The next step is to decide what’s next. To figure out how to create a sustainable blog that has the power to transition into something bigger you want to ask yourself 3 questions.
These questions are adapted from Jim Collin’s book: Good to Great, where he talks about the how businesses that go from good to great embrace these 3 things (I’ve adapted them to be relevant to blogging):
- What can I blog about that I am uniquely talented in?
- What topics am I passionate about?
- Is there a market or audience for this content?
It will take time to answer those questions fully and honestly, but if you can, then you have a winner.
Step 3: Is it a Focus Shift or Total Rebrand?
Ok, so you’re ready to change and now you’re confident about what your new topic is, so what’s next? You need fully understand the shift in focus and how dramatic of a pivot it is.
In my case, I was a running blogger who slowly shifted into a healthy living and recipe blogger. Much of my audience overlapped, which meant I didn’t have to rebrand at all. I may have lost followers over the year that I transitioned, but my audience was also small to begin with and didn’t grow dramatically until I made the shift.
But that’s not the case for all switches. You might be a crafting, DIY blogger who wants to switch to blogging about personal finance. They’re two very different audiences and there aren’t a lot of ways to slowly transition a focus like that. In this case, you may want to consider a rebrand. That doesn’t mean you have to ditch all your old followers. They may be interested in your new content, so don’t leave them high and dry.
But don’t be surprised when most of your niche following is ready to move on too. That’s a-ok because when you start writing about something that you’re passionate about and skilled at, it’s so much easier to build a strong audience. Plus you’ll have all that blogging knowledge from before to use in your new endeavor.
Don’t forget that you can always ask your audience questions too. I found it incredibly helpful when I had my audience do a survey. From that survey of my most loyal readers, I learned that running was the topic they were least interested in.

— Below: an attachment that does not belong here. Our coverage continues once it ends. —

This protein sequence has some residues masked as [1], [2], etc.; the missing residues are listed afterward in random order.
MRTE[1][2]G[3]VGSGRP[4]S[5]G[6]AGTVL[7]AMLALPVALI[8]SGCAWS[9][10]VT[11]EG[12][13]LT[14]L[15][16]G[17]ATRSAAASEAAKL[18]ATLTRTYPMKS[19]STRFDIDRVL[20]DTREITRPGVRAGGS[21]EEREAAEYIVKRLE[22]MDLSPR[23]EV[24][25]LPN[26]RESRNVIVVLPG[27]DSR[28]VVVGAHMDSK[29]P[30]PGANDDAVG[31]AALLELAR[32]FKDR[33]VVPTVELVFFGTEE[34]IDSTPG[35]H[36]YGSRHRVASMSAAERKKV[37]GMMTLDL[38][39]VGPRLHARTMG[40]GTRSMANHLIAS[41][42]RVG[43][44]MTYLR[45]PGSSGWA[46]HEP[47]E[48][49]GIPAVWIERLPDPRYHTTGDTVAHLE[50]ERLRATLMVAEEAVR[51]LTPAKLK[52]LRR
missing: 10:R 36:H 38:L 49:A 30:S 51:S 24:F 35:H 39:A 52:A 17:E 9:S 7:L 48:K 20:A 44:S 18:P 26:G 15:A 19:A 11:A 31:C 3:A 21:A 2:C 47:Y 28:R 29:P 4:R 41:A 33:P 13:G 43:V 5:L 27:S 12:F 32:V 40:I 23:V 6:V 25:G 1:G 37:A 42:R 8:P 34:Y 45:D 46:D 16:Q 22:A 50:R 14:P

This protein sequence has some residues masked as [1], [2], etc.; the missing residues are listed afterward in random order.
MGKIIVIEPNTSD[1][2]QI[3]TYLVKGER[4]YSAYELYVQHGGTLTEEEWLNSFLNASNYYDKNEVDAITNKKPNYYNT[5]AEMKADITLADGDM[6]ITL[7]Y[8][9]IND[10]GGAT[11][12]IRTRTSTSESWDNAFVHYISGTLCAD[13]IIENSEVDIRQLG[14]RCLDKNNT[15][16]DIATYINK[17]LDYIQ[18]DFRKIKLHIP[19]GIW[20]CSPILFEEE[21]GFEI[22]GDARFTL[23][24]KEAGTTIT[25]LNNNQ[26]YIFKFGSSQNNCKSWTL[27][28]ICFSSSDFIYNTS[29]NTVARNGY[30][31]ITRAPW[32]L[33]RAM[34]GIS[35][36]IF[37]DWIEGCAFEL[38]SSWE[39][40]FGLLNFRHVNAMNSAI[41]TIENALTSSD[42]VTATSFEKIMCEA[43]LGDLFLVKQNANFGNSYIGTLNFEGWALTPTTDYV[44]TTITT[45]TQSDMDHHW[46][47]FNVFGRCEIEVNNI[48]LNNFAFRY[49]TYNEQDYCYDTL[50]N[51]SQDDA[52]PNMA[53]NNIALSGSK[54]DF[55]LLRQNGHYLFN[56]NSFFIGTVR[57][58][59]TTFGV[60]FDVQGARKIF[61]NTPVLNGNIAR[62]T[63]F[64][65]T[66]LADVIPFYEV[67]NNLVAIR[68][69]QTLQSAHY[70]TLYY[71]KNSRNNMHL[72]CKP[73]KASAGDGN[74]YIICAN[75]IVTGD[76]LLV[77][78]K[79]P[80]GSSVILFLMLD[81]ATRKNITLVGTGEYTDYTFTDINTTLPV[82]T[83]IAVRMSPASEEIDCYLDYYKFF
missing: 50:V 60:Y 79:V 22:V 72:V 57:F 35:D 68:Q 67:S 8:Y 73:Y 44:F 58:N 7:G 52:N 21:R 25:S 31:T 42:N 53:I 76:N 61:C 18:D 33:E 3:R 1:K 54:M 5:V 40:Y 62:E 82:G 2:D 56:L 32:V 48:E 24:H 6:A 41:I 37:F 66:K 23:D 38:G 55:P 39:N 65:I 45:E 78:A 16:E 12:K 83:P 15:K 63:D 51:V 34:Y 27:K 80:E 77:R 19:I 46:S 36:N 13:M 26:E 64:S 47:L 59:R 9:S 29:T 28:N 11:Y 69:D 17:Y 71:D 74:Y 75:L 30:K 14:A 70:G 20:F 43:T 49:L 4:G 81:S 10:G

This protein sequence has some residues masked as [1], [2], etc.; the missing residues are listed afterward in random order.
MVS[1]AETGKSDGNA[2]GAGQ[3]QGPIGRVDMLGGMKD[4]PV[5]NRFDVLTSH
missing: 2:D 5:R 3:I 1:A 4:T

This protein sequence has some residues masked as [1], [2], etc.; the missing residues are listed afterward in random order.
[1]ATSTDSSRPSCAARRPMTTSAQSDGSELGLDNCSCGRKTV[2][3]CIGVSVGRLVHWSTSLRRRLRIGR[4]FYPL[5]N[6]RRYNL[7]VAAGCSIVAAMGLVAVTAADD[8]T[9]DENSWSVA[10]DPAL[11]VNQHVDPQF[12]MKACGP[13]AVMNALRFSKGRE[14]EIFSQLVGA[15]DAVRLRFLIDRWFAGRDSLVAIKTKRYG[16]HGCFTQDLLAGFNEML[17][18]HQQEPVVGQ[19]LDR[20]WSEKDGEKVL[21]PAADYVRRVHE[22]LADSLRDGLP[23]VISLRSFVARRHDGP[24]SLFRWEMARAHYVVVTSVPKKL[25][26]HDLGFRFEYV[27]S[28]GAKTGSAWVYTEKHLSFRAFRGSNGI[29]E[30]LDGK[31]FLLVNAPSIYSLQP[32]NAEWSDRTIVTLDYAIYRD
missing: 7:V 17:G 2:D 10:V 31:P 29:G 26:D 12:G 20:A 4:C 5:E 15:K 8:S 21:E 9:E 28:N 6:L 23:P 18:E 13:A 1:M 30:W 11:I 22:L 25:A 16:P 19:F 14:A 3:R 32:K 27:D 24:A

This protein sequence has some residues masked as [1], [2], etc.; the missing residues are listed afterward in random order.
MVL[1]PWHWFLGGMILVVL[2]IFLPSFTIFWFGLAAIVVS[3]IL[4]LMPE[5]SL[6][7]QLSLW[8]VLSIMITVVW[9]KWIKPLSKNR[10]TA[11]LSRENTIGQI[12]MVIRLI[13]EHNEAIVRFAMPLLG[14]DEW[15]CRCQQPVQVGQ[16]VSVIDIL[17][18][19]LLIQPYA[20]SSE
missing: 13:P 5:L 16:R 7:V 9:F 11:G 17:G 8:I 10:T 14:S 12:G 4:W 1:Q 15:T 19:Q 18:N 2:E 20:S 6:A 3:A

Step 4: Execute & Adjust
You’re ready to change, you know your new topic, you know whether it’s a shift or a rebrand which means that all there is left is just doin’ it.
If you’re looking to rebrand consider redesigning your blog or just updating your theme. You’ll need a new name, a new logo, new URL’s, new social media handles all that fun stuff. But just keep reminding yourself that this is what you’re meant to be doing. It’s scary in that “omg this is awesome” kind of way.
If you’re looking to shift focus slowly, start testing your new type of content gradually. If you get a good reaction introduce more and more. You have the option of either announcing what you’re doing all at once, or incorporating your focus shift into posts as you go. Whatever feels natural. You may want to update your imagery so it matches and maybe look for a blog friend to give you a visual audit to make sure that your new content focus matches what your blog looks like. If your audience isn’t receptive to the change you may want to consider a rebrand.
As you transition don’t be afraid to get feedback, but take it with a grain of salt. Some people will embrace change with open arms, others might leave, but like I mentioned earlier, the more intone and connected you are to your topic the more it will show through your writing and building a following when you have authentic content is so much easier.
Hopefully if you’ve been feeling that “this topic doesn’t fit me anymore” feeling that is all too familiar with so many bloggers, this will help guide you to the blog you’ve always wanted to create.